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Unmanned Cargo Update #7

A community for those looking up to the sky and into the future...

Issue #7 (202307)

The Unmanned Cargo Update highlights developments related to air cargo delivery in the unmanned middle-mile air cargo (UMMAC) sector, an industry yet to exist.


  • The Jump Aero - JA1 Pulse is an interesting concept and revolutionary design. We will be looking forward to the cargo version as it seems this platform has a very small footprint with inherent stability and safety built into the design.

  • In our estimation converting this aircraft into an uncrewed cargo platform could unlock an additional payload capacity of 300 - 400 lbs by eliminating the pilot seat, manual flight controls, cockpit displays, and windows. We could also reasonably predict the “JA2” to be a scaled-up version specifically designed with cargo transport in mind.

  • An ideal mission profile for a converted JA1 aircraft would be servicing oil platforms in the Gulf of Mexico where quickly receiving supplies or parts weighing <600 lbs would be repeatable and cost-effective. There are several predicted specs listed on the Jump Aero website however range is not one of them.


  • Zeroing in on Lawerence’s comment around creating opportunities and expanding the pool of pilots, “you take an injured military vet, for example, somebody lost a leg or something like that in combat”. From our point of view, this is some serious virtue signaling and assumes there is a large enough population in this demographic that can be employed to ease the cargo pilot shortage. Given the U.S. is no longer involved in sustained combat operations (and hasn't been for a long time), this population is most likely shrinking from its height 10 - 15 years ago.

  • An interview with Lawrence on the Airplane Geeks Podcast was featured in Unmanned Cargo Update #5 earlier this year. He was making the same argument in that conversation. We believe the key to easing the pilot shortage is beyond just hiring disabled veterans. The FAA can facilitate growth in this sector and further expand the pool of pilots for uncrewed cargo through policy changes to skills and medical qualifications. Policy change will be the key to moving this industry forward and reducing shortages.

  • We would like to ask our readers; What do you think the qualification requirements will be to command pilot a middle-mile cargo aircraft? In other words, what does the community anticipate the FAA to set as policy for unmanned cargo pilot qualifications and experience? Leave your comments below.


  • This article is featured under the infrastructure category as we think it's apt to view pilots and maintenance technicians as part of the infrastructure ecosystem that will need to be in place for aviation to progress into the next era of flight. Like traditional infrastructure, pilots and technicians won't spring up overnight. It will take significant investments as well as planning, training, and experience to prepare them for operating next-generation aircraft and systems. Lack of regulations, vertiports, charging stations, and investment are irrelevant issues if competent technical professionals do not exist to staff the technology.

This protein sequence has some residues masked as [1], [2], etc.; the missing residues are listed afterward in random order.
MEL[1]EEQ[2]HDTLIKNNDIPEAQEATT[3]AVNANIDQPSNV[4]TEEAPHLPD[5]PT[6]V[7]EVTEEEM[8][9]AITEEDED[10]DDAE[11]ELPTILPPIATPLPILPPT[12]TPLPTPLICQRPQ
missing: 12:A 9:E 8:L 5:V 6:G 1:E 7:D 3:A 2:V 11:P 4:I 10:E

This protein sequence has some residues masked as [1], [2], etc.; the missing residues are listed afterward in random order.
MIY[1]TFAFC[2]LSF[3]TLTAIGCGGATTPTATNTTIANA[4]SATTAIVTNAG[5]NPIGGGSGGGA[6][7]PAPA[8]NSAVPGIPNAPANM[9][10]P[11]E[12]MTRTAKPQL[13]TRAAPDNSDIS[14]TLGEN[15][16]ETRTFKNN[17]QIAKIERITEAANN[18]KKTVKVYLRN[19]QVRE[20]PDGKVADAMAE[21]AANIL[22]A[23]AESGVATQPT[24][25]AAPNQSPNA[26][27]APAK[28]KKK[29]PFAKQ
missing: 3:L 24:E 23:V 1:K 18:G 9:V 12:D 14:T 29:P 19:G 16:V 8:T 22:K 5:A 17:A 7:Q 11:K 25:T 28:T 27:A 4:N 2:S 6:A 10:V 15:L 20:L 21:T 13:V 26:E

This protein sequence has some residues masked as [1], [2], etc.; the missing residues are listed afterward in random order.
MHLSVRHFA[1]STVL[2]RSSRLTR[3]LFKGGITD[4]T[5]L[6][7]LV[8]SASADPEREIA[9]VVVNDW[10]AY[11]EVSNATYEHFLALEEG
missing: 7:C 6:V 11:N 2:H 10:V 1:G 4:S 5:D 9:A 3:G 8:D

• We agree with CAE’s assessment that “it takes three years from starting to understand what is needed for a training programme to actually being able to develop a curriculum, simulation and then get it operationally evaluated and approved by a regulator”.

  • Concerning pilot and technician qualifications and pay discussed in this article, we do not foresee the same challenges in uncrewed middle-mile air cargo (UMMAC) operations. We see advantages when the overall operating cost is calculated. Ab initio pathways and certifications will almost certainly need to be created for uncrewed cargo pilots and operators thus new careers and compensation baselines can emerge. This will enable lower operating costs as compared to traditional crewed regional cargo operations. If part-time flying and/or eliminating overnight stops will attract more pilots to AAM passenger transport, what if they never had to leave the ground?


  • Supernal’s second-mover approach resonates with our organization as we also understand the benefits of waiting and watching for those with deep pockets to learn first-mover lessons. First-mover lessons can be expensive and those who strive for pole position are primarily doing it for the sake of capturing early market share and brand awareness. In many instances, first-mover problems result in the death of a company which can be avoided by exercising a bit of patience and waiting for industry & technology to mature.

  • Time On Target Solutions' roots are firmly planted in, and grow from, our experience and understanding of traditional crewed aviation operations and business. Thus far it is very clear to us that many companies developing uncrewed aircraft technology (small and large) underestimate several aspects of how the aviation ecosystem operates in the U.S. Specifically, the relationships between design, testing, certification, full-rate manufacturing, training, and sustained operations.


Share your content with our community by emailing us at We look forward to featuring you and your thoughts about what is interesting, applicable, and relevant to the future UMMAC industry.

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